Our friends at the Everylife Foundation share Recently Released Studies Continue to Build on the Economic Impact of Living with Rare Diseases
The National Center for Advancing Translational Sciences (NCATS) released a study on the impact of rare diseases on patients and healthcare systems. The study found that health care costs for rare disease patients are underestimated and that they are three to five times higher than costs for individuals without rare diseases. The study used patient medical records to estimate average medical costs for rare disease patients and to track the diagnostic journeys of four patients. A link to the study can be found here.
Last month, the Government Accountability Office (GAO) released its study on the cost of undiagnosed and untreated rare diseases. The EveryLife Foundation for Rare Diseases’ Community Congress led the policy efforts in support of this study to be included in the Further Consolidated Appropriations Act, 2020 (HR 1865) which was signed into law in December 2019.
Takeda released a new report, “Reducing Time to Diagnosis for People Living with Rare Diseases: A Conversation on U.S. Policy Opportunities”, along with three policy solutions designed to address significant barriers to care for patients managing rare diseases and genetic conditions. The proposed policy solutions, which reflect insights and perspectives from the EveryLife Foundation as well as leaders at Amyloidosis Research Consortium, National Organization for Rare Disorders, and Parent Project Muscular Dystrophy, are designed to address persistent and long-standing barriers that contribute to an ongoing cycle of missed or delayed diagnosis and treatment for patients.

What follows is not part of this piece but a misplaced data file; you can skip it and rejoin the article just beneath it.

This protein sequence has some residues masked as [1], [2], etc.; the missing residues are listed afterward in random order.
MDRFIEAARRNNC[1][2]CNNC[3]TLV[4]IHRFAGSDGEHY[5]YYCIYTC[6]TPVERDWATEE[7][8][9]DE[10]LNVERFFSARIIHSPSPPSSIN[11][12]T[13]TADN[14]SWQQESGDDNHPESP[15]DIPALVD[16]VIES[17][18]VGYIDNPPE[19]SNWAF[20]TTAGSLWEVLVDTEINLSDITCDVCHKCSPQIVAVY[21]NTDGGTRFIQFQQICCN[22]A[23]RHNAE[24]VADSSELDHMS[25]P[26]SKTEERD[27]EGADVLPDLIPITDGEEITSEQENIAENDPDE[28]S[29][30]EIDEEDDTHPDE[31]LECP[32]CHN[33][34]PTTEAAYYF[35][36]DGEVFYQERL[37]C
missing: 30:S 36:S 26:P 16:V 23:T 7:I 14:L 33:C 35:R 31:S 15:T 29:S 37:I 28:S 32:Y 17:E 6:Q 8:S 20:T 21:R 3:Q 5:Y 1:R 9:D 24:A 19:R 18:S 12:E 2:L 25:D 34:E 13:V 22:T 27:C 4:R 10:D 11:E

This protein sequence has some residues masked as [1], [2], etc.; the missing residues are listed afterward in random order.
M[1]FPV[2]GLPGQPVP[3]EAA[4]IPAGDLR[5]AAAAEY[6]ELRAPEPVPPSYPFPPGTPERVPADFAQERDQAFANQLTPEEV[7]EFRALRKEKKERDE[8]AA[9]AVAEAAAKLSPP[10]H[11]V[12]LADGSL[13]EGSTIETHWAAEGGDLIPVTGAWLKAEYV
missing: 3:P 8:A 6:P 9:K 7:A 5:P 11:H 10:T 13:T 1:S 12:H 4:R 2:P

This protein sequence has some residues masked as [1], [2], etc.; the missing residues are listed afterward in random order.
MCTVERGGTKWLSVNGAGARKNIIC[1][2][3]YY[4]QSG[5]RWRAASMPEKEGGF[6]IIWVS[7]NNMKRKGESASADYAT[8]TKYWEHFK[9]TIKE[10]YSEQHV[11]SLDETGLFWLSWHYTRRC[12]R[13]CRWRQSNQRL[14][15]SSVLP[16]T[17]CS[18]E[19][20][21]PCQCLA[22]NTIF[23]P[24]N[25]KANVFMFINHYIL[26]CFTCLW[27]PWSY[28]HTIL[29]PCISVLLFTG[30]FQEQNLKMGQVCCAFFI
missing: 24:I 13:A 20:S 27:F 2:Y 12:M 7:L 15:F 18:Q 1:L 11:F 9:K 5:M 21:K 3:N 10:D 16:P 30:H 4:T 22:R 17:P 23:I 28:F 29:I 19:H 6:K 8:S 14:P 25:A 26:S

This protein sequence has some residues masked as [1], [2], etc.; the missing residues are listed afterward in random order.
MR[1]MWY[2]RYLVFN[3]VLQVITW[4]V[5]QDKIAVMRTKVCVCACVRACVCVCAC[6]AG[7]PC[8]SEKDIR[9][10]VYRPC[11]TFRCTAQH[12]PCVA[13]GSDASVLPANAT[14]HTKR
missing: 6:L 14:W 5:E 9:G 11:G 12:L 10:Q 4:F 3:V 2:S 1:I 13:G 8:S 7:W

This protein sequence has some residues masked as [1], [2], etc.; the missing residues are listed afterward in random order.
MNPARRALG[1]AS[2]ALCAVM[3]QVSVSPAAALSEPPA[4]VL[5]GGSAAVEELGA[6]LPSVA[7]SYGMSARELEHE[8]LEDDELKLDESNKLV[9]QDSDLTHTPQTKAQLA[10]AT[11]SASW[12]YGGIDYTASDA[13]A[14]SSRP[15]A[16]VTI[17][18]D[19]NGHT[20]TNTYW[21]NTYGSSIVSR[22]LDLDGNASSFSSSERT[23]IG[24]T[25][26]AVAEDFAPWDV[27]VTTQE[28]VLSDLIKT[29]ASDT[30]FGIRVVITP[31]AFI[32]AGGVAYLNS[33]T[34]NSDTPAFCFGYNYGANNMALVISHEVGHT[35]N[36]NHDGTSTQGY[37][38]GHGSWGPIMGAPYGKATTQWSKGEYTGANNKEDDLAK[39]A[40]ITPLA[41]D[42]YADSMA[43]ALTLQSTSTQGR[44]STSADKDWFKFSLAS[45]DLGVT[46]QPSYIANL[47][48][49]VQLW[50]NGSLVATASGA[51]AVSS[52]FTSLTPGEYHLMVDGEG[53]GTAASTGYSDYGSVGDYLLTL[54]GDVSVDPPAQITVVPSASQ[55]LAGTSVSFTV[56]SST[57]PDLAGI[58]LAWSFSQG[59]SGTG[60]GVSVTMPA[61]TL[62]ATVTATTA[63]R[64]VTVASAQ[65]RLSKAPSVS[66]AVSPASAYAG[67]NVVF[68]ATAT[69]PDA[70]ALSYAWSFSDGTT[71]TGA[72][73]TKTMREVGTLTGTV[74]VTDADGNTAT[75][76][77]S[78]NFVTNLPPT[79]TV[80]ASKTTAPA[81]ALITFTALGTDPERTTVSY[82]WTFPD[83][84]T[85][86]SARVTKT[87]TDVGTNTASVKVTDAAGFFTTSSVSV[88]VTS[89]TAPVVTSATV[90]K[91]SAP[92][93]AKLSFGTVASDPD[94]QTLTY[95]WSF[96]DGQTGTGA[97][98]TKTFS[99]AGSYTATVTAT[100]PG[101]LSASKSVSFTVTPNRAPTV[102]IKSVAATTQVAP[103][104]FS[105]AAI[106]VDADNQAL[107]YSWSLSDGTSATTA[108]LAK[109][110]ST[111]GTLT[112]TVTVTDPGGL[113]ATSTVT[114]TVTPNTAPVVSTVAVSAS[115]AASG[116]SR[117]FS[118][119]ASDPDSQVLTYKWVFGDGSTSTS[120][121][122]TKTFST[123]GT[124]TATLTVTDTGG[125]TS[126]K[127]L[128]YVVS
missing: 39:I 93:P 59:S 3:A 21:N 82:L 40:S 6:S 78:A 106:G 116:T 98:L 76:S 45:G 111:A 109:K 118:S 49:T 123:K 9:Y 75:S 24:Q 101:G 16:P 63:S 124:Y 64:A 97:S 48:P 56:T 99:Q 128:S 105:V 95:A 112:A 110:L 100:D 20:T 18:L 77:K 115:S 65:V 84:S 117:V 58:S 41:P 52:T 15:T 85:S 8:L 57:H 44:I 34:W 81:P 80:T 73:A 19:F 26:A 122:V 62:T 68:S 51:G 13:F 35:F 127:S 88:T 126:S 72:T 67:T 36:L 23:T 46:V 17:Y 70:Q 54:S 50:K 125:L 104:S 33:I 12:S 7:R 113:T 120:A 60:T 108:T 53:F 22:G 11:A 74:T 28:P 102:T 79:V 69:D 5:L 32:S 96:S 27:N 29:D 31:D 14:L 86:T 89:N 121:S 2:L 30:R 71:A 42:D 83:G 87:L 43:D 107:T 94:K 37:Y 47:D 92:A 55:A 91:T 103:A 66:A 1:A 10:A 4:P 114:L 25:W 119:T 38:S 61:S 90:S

All three studies build on the National Economic Burden of Rare Disease Study released by the EveryLife Foundation earlier this year. The Foundation’s study was the first of its kind, providing the most comprehensive assessment of the total cost of rare diseases in the U.S. to date. The study estimated the economic cost of 379 rare diseases reached nearly $1 trillion in the U.S. in 2019. To generate the data for this study, the Foundation identified both direct medical costs, via an analysis of claims data, and indirect and non-medical costs, via a national survey (The Rare Disease Impact Survey) that reflected data from 1,399 members of the rare disease community.
These reports will help ensure that the experience of the rare disease community is reflected accurately in policy discussions and serve as powerful tools that underscore the public urgency and awareness of the public health crisis of rare disease. The reports would not have been possible without the continued and tireless engagement and commitment of the rare disease community.